I like how you describe yourself as an author of Healing Hearts. How does this theme play out in all your books?

I always have situations where people are broken hearted for one reason or another. I like to show how healing can occur in many different forms, but the key to all healing is true Christian love. I write for the "walking wounded" if you will. At the end of every story is a theme that even if they could go back and take away all the pain, they wouldn't because it is often the very thing that brought them closer to God and to each other.

When Love Collides releases, where will readers be able to purchas it?

The best place to get it is directly from the publisher (who sells it in every is for kindle and epub is for other ereaders.) That address is here. However, it will also be available on Amazon directly as well as Nook, Sony, Ibooks, and a number of other places that sell ebooks.

Although December is usually filled with much happiness, we know there are many people whose hearts are heavy this time of year. What Christmas message would you like to leave with our readers to let them know how their hearts can be healed?

The scripture that comes to mind is one that Jesus said in John Chapter 14. "Let not your heart be troubled: you believe in God, believe also in me. In my Father's house are many mansions: if it were not so, I would have told you. I go to prepare a place for you. And if I go and prepare a place for you, I will come again, and receive you unto myself; that where I am, there you may be also."

Thank you, Michelle, for those inspiring words from the Bible. I know our readers have enjoyed finding out more about your book today.

Michelle would like to give away a free copy of her book in pdf form. Leave a comment about a time when God healed your heart, and you could be the winner.

Have a Merry Christmas, dear friends.

Wednesday, December 21, 2011

One of my favorite holiday traditions is gathering with all of my sisters and mother and cooking Christmas dinner. I'm Hispanic, so of course our meal consists of a few non-traditional side-dishes, tamales being one of my favorites. But there are plenty of traditional items as well, and one that is quickly becoming a family favorite is homemade pretzels! I picked up this Vintage Pretzel Recipe when traveling to St. Louis last September for a writer's conference. I'd like to share it with you in hopes that it will become something you share with your family for many years to come.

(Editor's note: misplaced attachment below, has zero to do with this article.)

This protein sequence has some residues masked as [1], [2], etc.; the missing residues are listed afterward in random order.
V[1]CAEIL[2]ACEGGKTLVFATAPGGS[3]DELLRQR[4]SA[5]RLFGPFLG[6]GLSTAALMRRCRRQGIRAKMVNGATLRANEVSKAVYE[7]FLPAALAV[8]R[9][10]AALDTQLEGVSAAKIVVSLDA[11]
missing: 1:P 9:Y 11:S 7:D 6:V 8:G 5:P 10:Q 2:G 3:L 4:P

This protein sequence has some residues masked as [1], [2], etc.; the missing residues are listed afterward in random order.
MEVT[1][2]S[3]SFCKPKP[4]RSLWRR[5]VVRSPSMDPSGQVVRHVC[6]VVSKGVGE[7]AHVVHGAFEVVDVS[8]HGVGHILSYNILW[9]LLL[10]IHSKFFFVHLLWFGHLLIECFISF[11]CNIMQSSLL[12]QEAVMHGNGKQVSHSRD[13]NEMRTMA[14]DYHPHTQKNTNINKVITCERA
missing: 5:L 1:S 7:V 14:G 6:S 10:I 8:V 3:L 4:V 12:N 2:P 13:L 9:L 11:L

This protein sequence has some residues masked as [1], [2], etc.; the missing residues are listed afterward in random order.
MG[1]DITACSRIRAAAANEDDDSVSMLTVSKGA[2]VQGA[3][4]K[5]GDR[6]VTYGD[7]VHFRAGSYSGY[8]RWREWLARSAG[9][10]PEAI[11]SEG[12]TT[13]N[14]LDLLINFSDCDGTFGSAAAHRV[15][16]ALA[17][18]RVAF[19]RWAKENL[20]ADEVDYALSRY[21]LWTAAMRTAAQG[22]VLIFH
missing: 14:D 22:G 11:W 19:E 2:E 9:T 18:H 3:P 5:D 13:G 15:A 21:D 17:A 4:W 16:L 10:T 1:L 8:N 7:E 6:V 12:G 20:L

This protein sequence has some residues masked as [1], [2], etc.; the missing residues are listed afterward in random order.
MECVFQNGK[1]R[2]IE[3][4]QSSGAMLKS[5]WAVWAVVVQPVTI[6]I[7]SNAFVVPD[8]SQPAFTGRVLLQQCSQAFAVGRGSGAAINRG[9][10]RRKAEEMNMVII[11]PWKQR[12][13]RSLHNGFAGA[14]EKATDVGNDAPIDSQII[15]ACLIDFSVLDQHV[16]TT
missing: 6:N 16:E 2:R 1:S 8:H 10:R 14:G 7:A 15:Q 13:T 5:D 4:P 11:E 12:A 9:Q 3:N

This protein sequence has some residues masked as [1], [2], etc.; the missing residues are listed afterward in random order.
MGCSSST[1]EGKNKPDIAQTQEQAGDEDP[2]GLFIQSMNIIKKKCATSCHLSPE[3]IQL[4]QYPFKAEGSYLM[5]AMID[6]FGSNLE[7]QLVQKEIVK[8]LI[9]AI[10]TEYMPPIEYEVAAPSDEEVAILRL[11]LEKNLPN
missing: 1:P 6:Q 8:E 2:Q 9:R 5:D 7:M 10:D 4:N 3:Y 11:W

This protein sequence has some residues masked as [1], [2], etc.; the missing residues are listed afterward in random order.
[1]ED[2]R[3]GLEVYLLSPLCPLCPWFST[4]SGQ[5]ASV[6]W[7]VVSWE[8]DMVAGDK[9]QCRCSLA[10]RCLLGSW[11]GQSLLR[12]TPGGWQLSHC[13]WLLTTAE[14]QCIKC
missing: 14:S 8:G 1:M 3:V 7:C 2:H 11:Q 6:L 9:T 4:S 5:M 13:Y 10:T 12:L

Vintage Pretzels

Originally named “pretiola”, which came from the Latin meaning little reward, pretzels are considered one of the oldest snack foods in history. Documentation revealed French monks first baked pretzels as rewards for children learning their prayers as early as 610 A.D. Other historians trace the hard, brittle glazed pretzel to Germany where the dough was shaped in the form of the letter B, which stood for Bretzel. It was the immigrants from these countries who are credited with bringing the pretzel to America.

While pretzels were baked in America since colonial times, the first successful American pretzel bakery opened in Lititz, Pennsylvania in 1861. There, the hard pretzel had its beginnings when a baker’s apprentice dozed off while baking soft pretzels. The result was a crisp, crunchy snack. However it was the soft pretzel that was favored in the Midwest, which has been sold on the streets of Saint Louis since the late 19th century.

*Information borrowed from Levee Mercantile at the Gateway Arch in St. Louis, Missouri. To learn more about the Levee Mercantile or the Jefferson National Parks Association, visit them at

Merry Christmas from The Borrowed Book!

Tuesday, December 20, 2011

Monday, December 19, 2011

It's that time of year - so let's take a part of Christmas past and apply it to Christmas present!

I recently watched It's a Wonderful Life with a few friends, and it really touched me. Here is the story of a man who sacrificed for his family and ended up staying at home his whole life, never even getting to go away to college or travel for his honeymoon or serve overseas in World War II. The movie shows parts of George Bailey's past leading up to the moment when everything seems to be falling apart, and then it turns the viewers' perceptions upside down - or is that right-side up?

What makes this movie so enchanting? It tells the tale of a simple hometown life, lacking in grand adventure and exceptional danger. And yet its authenticity and applicability make it a beautiful story.

  • Authenticity: This story deals with real issues and feelings - anger, frustration, financial problems, low self-esteem, and familial discord. Seeing all the trials that George goes through creates sympathy for his character, helping the viewer to take a walk in his shoes and see what leads him to the lowest point in his life as well as the surprise that comes when George discovers just how important one life can be. When writing stories, we want readers to be able to relate to our characters, understand their difficulties, and become so involved in their lives that the readers experience emotions right alongside the characters. Stories that bring us to tears or cause us to verbally reprimand characters (or cheer them on) are ones that better stick with us than ones that don't demand any sort of response. And I think most writers want to write unforgettable stories!